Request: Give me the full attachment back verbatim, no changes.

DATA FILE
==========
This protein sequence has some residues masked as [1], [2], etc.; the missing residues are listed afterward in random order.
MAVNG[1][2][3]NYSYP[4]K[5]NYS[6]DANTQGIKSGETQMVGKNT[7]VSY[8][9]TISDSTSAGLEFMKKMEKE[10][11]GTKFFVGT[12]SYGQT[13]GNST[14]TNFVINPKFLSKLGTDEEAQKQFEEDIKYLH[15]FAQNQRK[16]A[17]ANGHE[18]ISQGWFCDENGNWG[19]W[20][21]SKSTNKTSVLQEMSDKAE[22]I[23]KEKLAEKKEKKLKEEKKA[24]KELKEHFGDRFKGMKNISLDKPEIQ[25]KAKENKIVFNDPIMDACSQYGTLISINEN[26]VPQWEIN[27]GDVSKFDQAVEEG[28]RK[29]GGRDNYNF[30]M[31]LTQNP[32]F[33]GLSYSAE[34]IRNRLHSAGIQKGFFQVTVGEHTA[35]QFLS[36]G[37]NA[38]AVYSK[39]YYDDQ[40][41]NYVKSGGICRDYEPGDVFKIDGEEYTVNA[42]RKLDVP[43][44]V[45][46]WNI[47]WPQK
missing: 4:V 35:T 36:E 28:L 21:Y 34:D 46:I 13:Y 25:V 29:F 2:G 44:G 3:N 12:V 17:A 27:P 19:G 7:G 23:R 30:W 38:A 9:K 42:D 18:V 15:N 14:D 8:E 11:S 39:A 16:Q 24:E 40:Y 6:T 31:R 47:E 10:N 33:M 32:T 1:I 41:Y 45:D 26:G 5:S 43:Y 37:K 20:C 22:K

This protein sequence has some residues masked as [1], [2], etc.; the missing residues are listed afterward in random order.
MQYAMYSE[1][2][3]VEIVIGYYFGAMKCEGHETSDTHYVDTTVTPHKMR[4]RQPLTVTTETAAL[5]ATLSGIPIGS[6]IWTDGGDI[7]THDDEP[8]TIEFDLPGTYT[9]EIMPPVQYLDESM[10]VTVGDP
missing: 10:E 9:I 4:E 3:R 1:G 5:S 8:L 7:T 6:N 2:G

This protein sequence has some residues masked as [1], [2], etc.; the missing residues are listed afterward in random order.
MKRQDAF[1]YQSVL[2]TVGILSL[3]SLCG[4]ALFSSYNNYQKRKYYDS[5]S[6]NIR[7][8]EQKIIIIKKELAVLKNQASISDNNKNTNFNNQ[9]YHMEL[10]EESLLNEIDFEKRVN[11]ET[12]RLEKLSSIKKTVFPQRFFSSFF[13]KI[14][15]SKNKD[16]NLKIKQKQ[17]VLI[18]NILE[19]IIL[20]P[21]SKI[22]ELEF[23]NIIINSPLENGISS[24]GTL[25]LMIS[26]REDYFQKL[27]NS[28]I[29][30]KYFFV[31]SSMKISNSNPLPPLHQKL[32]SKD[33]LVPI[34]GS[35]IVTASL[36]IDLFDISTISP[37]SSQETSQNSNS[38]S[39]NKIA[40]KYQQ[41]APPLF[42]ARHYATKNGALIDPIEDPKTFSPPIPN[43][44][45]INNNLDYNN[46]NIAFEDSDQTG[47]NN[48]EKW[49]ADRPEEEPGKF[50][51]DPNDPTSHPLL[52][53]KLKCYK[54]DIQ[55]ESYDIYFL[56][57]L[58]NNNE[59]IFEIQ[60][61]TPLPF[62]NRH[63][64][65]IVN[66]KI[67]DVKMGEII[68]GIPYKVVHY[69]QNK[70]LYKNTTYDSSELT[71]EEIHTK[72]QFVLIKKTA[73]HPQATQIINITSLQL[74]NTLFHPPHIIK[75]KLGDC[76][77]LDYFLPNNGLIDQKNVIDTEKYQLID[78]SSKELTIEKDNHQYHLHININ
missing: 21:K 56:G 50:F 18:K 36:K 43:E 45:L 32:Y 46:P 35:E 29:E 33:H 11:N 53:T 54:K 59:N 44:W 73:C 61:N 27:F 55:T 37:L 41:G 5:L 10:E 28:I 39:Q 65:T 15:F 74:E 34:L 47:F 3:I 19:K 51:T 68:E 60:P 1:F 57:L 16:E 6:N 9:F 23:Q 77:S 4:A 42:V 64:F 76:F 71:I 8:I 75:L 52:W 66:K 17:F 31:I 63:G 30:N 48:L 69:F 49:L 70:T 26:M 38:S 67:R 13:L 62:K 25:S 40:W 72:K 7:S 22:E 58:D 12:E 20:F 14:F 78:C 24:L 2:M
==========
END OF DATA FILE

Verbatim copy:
This protein sequence has some residues masked as [1], [2], etc.; the missing residues are listed afterward in random order.
MAVNG[1][2][3]NYSYP[4]K[5]NYS[6]DANTQGIKSGETQMVGKNT[7]VSY[8][9]TISDSTSAGLEFMKKMEKE[10][11]GTKFFVGT[12]SYGQT[13]GNST[14]TNFVINPKFLSKLGTDEEAQKQFEEDIKYLH[15]FAQNQRK[16]A[17]ANGHE[18]ISQGWFCDENGNWG[19]W[20][21]SKSTNKTSVLQEMSDKAE[22]I[23]KEKLAEKKEKKLKEEKKA[24]KELKEHFGDRFKGMKNISLDKPEIQ[25]KAKENKIVFNDPIMDACSQYGTLISINEN[26]VPQWEIN[27]GDVSKFDQAVEEG[28]RK[29]GGRDNYNF[30]M[31]LTQNP[32]F[33]GLSYSAE[34]IRNRLHSAGIQKGFFQVTVGEHTA[35]QFLS[36]G[37]NA[38]AVYSK[39]YYDDQ[40][41]NYVKSGGICRDYEPGDVFKIDGEEYTVNA[42]RKLDVP[43][44]V[45][46]WNI[47]WPQK
missing: 4:V 35:T 36:E 28:L 21:Y 34:D 46:I 13:Y 25:V 29:F 2:G 44:G 3:N 12:V 17:A 27:P 19:G 7:G 23:R 30:W 38:A 9:K 42:D 18:V 15:N 14:D 8:E 11:S 39:A 16:Q 24:E 40:Y 6:T 31:R 47:E 10:N 33:M 32:T 1:I 41:Y 45:D 26:G 5:S 43:Y 37:K 20:C 22:K

This protein sequence has some residues masked as [1], [2], etc.; the missing residues are listed afterward in random order.
MQYAMYSE[1][2][3]VEIVIGYYFGAMKCEGHETSDTHYVDTTVTPHKMR[4]RQPLTVTTETAAL[5]ATLSGIPIGS[6]IWTDGGDI[7]THDDEP[8]TIEFDLPGTYT[9]EIMPPVQYLDESM[10]VTVGDP
missing: 10:E 9:I 4:E 3:R 1:G 5:S 8:L 7:T 6:N 2:G

This protein sequence has some residues masked as [1], [2], etc.; the missing residues are listed afterward in random order.
MKRQDAF[1]YQSVL[2]TVGILSL[3]SLCG[4]ALFSSYNNYQKRKYYDS[5]S[6]NIR[7][8]EQKIIIIKKELAVLKNQASISDNNKNTNFNNQ[9]YHMEL[10]EESLLNEIDFEKRVN[11]ET[12]RLEKLSSIKKTVFPQRFFSSFF[13]KI[14][15]SKNKD[16]NLKIKQKQ[17]VLI[18]NILE[19]IIL[20]P[21]SKI[22]ELEF[23]NIIINSPLENGISS[24]GTL[25]LMIS[26]REDYFQKL[27]NS[28]I[29][30]KYFFV[31]SSMKISNSNPLPPLHQKL[32]SKD[33]LVPI[34]GS[35]IVTASL[36]IDLFDISTISP[37]SSQETSQNSNS[38]S[39]NKIA[40]KYQQ[41]APPLF[42]ARHYATKNGALIDPIEDPKTFSPPIPN[43][44][45]INNNLDYNN[46]NIAFEDSDQTG[47]NN[48]EKW[49]ADRPEEEPGKF[50][51]DPNDPTSHPLL[52][53]KLKCYK[54]DIQ[55]ESYDIYFL[56][57]L[58]NNNE[59]IFEIQ[60][61]TPLPF[62]NRH[63][64][65]IVN[66]KI[67]DVKMGEII[68]GIPYKVVHY[69]QNK[70]LYKNTTYDSSELT[71]EEIHTK[72]QFVLIKKTA[73]HPQATQIINITSLQL[74]NTLFHPPHIIK[75]KLGDC[76][77]LDYFLPNNGLIDQKNVIDTEKYQLID[78]SSKELTIEKDNHQYHLHININ
missing: 21:K 56:G 50:F 18:K 36:K 43:E 45:L 32:Y 46:P 35:E 29:E 33:H 11:N 53:T 54:K 59:N 44:W 73:C 61:N 27:F 55:T 37:L 41:G 5:L 10:E 28:I 39:Q 65:T 15:F 74:E 34:L 47:F 3:I 19:K 51:T 68:E 60:P 1:F 57:L 16:E 6:N 9:F 23:Q 77:S 4:A 42:V 64:F 76:F 71:I 8:I 75:L 52:W 66:K 17:F 31:I 63:G 30:N 48:L 69:F 49:L 70:T 26:M 38:S 67:R 13:L 62:K 25:S 40:W 72:K 7:S 22:E 58:D 12:E 20:F 14:F 78:C 24:L 2:M